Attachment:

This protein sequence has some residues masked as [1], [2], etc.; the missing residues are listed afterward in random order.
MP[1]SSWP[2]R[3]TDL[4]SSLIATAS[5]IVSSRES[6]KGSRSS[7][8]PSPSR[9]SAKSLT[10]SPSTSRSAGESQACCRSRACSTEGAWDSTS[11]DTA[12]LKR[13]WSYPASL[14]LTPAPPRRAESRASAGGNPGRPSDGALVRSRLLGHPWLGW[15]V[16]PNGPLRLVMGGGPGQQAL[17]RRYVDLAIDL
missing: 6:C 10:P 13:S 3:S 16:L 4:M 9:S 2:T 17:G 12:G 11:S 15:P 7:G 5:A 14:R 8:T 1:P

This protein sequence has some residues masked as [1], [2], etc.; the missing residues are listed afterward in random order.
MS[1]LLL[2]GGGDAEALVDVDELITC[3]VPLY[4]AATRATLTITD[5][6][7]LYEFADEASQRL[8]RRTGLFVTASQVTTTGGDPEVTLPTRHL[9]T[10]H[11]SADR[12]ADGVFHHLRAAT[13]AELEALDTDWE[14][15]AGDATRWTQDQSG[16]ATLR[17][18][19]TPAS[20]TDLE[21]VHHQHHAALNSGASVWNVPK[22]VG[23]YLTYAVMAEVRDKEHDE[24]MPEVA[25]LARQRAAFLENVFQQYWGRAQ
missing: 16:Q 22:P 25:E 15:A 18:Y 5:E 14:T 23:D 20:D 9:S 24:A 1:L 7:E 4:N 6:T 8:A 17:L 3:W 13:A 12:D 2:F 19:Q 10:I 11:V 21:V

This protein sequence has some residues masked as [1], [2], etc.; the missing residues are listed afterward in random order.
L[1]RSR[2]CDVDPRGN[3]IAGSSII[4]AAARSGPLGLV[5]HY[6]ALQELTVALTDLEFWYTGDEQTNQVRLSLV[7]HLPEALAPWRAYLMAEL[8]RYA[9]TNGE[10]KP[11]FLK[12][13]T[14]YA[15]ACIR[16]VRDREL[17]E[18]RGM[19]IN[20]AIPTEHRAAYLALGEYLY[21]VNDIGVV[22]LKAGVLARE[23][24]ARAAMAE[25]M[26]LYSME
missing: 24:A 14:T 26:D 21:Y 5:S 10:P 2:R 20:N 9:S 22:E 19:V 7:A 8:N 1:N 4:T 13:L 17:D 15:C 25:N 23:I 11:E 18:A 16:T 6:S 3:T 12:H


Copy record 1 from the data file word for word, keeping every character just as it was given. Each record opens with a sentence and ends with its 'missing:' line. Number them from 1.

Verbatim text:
This protein sequence has some residues masked as [1], [2], etc.; the missing residues are listed afterward in random order.
MP[1]SSWP[2]R[3]TDL[4]SSLIATAS[5]IVSSRES[6]KGSRSS[7][8]PSPSR[9]SAKSLT[10]SPSTSRSAGESQACCRSRACSTEGAWDSTS[11]DTA[12]LKR[13]WSYPASL[14]LTPAPPRRAESRASAGGNPGRPSDGALVRSRLLGHPWLGW[15]V[16]PNGPLRLVMGGGPGQQAL[17]RRYVDLAIDL
missing: 6:C 10:P 13:S 3:S 16:L 4:M 9:S 2:T 17:G 12:G 11:S 15:P 7:G 5:A 14:R 8:T 1:P